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image: Psychology Logo
UNIVERSITY OF WISCONSIN - MADISON
DEPARTMENT OF PSYCHOLOGY
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FACULTY & STAFF

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Phone: (608) 262-8992
Fax: (608) 262-4279

Office: 420 Psychology

Rokers Vision Laboratory

Bas Rokers
Assistant Professor
Ph.D. 2006, University of California, Los Angeles

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Accurate perception of visual motion is critical for survival. In humans, motion perception relies in large part on binocular combination of signals from the two eyes. But which signals, and how are they combined?



In the lab we aim to increase our understanding of the neural mechanisms underlying motion and depth perception using behavioral experiments (psychophysics), neuro-imaging (fMRI), and computational modeling.


Post doctoral opportunity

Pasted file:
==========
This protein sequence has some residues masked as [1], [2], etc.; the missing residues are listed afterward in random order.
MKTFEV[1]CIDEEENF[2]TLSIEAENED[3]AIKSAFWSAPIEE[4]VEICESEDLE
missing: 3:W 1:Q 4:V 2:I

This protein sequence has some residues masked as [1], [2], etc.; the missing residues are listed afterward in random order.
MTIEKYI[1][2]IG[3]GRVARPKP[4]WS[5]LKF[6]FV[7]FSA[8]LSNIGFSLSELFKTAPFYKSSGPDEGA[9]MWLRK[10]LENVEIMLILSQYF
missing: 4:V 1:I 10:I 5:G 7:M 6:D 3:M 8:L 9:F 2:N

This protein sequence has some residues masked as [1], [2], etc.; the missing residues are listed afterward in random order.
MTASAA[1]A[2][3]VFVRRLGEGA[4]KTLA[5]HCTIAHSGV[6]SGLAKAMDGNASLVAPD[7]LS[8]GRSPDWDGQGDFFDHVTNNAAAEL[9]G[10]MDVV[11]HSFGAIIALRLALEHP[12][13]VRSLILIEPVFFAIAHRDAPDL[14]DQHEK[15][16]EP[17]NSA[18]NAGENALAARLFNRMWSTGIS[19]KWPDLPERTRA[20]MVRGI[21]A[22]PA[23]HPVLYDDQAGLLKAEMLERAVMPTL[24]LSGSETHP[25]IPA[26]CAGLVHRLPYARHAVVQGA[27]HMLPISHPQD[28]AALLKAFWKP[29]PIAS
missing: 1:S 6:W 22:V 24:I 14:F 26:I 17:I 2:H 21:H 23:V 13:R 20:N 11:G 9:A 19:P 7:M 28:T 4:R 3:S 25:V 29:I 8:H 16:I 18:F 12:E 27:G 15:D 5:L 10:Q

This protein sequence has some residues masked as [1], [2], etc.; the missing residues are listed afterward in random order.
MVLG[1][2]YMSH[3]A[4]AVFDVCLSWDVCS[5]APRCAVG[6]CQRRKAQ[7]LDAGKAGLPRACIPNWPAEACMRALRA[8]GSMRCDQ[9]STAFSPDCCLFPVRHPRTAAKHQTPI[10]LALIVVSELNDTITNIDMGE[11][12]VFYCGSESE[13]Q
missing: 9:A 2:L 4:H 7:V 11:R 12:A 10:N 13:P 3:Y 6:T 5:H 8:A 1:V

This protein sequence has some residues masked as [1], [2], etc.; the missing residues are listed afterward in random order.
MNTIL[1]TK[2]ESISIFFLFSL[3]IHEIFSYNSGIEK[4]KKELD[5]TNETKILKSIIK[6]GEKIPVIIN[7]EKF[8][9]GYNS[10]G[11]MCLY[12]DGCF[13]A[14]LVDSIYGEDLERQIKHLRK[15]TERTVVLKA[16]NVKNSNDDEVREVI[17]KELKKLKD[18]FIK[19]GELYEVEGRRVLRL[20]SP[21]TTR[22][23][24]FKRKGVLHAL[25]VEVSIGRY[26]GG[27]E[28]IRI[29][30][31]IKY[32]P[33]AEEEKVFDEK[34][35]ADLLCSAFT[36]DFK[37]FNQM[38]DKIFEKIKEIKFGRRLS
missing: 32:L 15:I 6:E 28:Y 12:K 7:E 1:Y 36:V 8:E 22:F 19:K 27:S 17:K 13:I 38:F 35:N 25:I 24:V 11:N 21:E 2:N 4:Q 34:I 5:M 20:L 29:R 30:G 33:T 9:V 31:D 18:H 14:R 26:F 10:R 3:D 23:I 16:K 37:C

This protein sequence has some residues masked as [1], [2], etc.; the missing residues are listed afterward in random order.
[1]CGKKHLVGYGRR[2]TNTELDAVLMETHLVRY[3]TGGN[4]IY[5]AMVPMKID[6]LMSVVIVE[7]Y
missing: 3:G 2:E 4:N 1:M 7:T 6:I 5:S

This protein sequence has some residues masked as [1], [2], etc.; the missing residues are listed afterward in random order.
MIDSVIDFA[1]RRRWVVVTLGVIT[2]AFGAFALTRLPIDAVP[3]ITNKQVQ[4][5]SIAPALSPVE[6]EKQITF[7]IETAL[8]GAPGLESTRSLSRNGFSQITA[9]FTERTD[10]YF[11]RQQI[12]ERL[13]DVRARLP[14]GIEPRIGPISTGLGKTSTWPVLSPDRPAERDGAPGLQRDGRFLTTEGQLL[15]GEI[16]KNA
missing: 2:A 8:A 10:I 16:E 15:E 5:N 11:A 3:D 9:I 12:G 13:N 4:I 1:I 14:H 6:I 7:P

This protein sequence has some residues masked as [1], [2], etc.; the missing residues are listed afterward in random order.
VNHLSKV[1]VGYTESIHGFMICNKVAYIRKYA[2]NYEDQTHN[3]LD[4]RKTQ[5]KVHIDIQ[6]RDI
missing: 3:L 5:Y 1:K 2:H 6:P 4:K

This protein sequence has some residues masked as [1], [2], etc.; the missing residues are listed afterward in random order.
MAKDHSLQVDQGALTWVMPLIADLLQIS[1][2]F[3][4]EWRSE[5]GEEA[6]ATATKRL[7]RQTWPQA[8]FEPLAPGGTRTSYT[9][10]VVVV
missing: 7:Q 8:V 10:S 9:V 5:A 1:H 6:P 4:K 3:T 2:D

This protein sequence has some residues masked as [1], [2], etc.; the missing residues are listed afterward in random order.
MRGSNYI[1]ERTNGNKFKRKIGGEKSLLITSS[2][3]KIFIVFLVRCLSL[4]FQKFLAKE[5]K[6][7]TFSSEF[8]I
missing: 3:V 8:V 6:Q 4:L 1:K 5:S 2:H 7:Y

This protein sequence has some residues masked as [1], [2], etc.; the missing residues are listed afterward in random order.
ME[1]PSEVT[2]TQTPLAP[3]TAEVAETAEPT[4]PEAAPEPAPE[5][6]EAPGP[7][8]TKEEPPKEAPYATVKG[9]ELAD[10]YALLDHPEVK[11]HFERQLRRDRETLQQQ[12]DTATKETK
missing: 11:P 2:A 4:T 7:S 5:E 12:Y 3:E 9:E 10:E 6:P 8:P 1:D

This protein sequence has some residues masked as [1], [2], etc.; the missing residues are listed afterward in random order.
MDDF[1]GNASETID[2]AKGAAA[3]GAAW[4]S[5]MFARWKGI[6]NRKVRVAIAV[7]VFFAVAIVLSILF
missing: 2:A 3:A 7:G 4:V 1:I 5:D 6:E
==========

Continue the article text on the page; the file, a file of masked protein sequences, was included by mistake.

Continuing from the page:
Representative Publications

Czuba, T.B., Rokers, B., Cormack, L.K., & Huk, A.C. (2010). Speed and eccentricity reveal a central role of the velocity-based cue to 3D visual motion. Journal of Neurophysiology. (.html)

Rokers, B., Cormack, L.K., and Huk, A.C. (2009). Disparity- and velocity- based signals for three-dimensional motion perception in human MT+. Nature Neuroscience, Volume 12, Number 8, Pages 1050-1055. (.html)

Ress, D., Thompson, J.K., Rokers, B., Khan, R., Huk, A.C. (2009). A model for transient oxygen delivery in cerebral cortex. Frontiers in Neuroenergetics, Volume 1, Article 3, Pages 1-12. (.html)

Rokers, B., Cormack, L.K., and Huk, A.C. (2008). Strong percepts of motion through depth without strong percepts of position in depth. Journal of Vision, Volume 8, Number 4, Article 6, Pages 1-10. (.html)

Rokers, B., Yuille, A., and Liu, Z. (2006). The perceived motion of a stereokinetic stimulus. Vision Research, 46(15):2375-87. (.html)

 
 
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